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It's every parent's worst nightmare... Well, maybe not quite "worst." But parents in a Western New York town are still none-too-pleased that that their kids at Cattaraugus-Little Valley Elementary were not dismissed from school, even though toilets were overflowing in many of the school's restrooms, according to a CBS-affiliated television station.


The station, WIVB, reports that the problem stemmed from water pressure rising beyond the point that pipes could sustain. Flushing caused the toilets to overflow, hence the closing of the bathrooms.


"I mean, as a parent you send your child to school expecting them to be safe and well cared for, and for them not to be able to use the restroom for an entire school day is ridiculous," local parent Miranda Kendrick told WIVB.


Kendrick went on to say that she felt the school should have been closed so that officials and workmen could fix the problem. However, superintendent Jon Peterson said that kids were allowed to use the bathrooms that still functioned properly.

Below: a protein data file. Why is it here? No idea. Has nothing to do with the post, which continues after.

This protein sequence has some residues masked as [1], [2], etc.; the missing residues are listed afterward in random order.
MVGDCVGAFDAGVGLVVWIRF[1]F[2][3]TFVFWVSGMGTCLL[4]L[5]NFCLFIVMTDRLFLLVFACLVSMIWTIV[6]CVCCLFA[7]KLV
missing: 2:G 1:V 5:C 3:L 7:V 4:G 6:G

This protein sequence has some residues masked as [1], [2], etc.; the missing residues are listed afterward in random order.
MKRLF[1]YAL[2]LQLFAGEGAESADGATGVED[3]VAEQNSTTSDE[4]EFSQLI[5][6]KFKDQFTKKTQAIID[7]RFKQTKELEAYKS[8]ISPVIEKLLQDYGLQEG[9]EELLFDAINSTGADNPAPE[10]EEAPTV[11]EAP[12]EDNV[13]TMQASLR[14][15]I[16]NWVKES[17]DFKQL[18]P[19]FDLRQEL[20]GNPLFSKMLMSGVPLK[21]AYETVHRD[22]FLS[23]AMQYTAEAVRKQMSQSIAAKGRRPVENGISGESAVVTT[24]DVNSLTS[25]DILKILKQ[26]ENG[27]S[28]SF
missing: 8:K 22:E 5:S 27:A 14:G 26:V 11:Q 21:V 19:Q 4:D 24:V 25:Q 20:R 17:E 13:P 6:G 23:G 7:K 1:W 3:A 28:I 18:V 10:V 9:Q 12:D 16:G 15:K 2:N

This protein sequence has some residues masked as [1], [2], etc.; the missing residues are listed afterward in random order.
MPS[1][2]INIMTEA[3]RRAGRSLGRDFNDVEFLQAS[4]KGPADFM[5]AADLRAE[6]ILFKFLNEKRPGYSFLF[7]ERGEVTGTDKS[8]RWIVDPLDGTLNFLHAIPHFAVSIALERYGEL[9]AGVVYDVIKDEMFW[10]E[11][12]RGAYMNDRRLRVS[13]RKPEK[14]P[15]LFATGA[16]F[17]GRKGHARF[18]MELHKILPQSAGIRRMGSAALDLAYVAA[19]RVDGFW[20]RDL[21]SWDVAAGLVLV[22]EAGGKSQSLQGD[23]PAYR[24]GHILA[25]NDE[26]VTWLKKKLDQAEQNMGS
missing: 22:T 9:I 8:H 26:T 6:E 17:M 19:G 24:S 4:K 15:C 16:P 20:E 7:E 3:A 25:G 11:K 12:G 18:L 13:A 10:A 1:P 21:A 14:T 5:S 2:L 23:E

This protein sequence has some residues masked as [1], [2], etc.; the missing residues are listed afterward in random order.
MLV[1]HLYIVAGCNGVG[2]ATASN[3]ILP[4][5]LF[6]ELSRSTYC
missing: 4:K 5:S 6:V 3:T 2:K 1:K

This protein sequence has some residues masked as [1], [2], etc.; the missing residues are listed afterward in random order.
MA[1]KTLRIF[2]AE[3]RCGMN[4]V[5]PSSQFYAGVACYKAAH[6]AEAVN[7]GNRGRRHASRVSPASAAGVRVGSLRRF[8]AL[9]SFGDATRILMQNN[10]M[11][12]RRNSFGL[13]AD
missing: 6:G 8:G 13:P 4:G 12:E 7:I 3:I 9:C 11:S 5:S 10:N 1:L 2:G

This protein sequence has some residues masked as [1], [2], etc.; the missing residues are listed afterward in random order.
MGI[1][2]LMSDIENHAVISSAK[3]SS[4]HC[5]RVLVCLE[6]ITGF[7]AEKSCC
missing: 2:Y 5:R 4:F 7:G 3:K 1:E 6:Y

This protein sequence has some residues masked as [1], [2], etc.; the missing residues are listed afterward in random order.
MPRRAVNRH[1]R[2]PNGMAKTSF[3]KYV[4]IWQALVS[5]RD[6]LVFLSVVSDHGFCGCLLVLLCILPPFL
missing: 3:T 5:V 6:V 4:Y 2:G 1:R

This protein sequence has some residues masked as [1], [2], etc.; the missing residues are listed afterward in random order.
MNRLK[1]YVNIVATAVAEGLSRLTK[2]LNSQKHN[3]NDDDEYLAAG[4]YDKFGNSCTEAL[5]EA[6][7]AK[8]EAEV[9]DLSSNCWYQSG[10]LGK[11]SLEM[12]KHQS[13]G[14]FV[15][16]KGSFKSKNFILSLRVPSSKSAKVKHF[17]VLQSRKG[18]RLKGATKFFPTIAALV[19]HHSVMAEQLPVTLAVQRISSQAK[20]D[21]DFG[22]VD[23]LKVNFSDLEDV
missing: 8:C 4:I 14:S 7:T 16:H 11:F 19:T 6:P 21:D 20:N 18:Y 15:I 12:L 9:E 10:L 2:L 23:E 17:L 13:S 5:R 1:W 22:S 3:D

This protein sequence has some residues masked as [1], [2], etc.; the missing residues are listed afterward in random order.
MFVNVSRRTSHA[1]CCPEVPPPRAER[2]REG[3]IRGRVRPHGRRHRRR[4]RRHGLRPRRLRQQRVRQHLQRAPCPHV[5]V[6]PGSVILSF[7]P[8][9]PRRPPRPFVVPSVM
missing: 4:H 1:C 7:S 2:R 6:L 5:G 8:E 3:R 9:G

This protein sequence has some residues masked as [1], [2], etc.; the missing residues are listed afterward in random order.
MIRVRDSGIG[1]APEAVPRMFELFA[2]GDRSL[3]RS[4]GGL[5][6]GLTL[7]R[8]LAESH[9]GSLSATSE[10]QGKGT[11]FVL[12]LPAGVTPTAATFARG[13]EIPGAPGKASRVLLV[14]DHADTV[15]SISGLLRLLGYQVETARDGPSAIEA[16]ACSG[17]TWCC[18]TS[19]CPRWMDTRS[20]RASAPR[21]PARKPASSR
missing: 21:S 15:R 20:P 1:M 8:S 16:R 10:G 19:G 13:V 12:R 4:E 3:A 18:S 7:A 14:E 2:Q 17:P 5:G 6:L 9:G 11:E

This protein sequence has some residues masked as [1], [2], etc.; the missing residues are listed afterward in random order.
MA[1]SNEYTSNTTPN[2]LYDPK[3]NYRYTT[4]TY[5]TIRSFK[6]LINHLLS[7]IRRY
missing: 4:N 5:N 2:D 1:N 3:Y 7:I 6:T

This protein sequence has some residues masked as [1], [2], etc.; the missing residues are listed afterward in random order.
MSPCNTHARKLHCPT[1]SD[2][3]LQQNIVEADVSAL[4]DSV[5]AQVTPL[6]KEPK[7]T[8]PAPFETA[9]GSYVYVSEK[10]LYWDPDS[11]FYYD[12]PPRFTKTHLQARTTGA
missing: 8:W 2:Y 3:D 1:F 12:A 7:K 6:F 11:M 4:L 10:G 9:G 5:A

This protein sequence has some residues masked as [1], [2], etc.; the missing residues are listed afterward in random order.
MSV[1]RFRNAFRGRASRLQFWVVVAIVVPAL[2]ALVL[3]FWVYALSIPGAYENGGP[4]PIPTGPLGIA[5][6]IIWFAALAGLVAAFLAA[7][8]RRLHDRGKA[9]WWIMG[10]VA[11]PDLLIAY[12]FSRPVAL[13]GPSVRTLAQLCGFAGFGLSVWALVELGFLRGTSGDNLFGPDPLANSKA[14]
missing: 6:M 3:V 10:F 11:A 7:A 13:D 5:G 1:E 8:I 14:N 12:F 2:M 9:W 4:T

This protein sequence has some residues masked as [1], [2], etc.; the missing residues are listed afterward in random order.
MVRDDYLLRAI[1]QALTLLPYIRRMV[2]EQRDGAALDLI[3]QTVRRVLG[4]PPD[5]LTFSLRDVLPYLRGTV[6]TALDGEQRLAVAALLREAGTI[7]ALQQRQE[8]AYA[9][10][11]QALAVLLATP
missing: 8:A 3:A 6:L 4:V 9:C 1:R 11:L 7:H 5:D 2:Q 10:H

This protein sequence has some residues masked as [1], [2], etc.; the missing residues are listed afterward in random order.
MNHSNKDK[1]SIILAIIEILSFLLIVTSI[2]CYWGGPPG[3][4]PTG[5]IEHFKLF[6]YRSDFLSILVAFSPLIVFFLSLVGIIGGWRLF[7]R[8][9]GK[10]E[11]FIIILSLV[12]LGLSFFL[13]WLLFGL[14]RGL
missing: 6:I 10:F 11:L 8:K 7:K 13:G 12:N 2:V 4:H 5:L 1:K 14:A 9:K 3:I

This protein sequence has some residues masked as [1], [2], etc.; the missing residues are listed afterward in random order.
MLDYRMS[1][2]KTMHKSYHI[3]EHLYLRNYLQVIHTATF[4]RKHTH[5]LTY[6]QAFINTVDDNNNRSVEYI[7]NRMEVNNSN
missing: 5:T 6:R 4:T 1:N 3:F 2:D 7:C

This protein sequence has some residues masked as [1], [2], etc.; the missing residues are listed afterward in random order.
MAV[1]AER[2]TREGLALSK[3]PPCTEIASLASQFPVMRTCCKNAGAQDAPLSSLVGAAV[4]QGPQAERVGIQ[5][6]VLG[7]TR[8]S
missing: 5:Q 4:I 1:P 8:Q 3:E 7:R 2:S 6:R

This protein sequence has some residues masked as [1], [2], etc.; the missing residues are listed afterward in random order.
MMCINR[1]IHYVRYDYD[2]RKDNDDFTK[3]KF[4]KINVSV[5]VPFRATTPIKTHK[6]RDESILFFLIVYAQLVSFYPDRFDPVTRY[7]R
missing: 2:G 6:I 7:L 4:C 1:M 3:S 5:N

"At the time, was it a big deal? To me, it didn't seem that big of a deal," he said to the news source. Furthermore, he explained that the schools get its water from too far away for them to fix a problem like this any more quickly than they did, later that same day.


English town shut down public johns due to high cost

The kids at Cattaraugus-Little Valley may have had to walk further, or even down less-familiar hallways to find a bathroom on that horrible day. But they should all be thankful that they're not among the homeless in the Amber Valley borough of Derbyshire, England.


The Derbyshire Times reports that, due to expenses, a council voted to close the last 10 public toilets in the borough, in order to save an estimated 60,000 pounds per year. The municipal government is offering incentives for local businesses to open their bathrooms up to the public, but the chairman of the Ripley Chamber of Trade told the news source that what shops and restaurants are being offered isn't worth the hassle.


"There are small villages throughout Derbyshire that have toilets - but then in a town with 24,000 people, we will have none," David Clark told the Derbyshire Times. "We as a business are not set up to provide that service. We don’t want a queue of people using our facilities."

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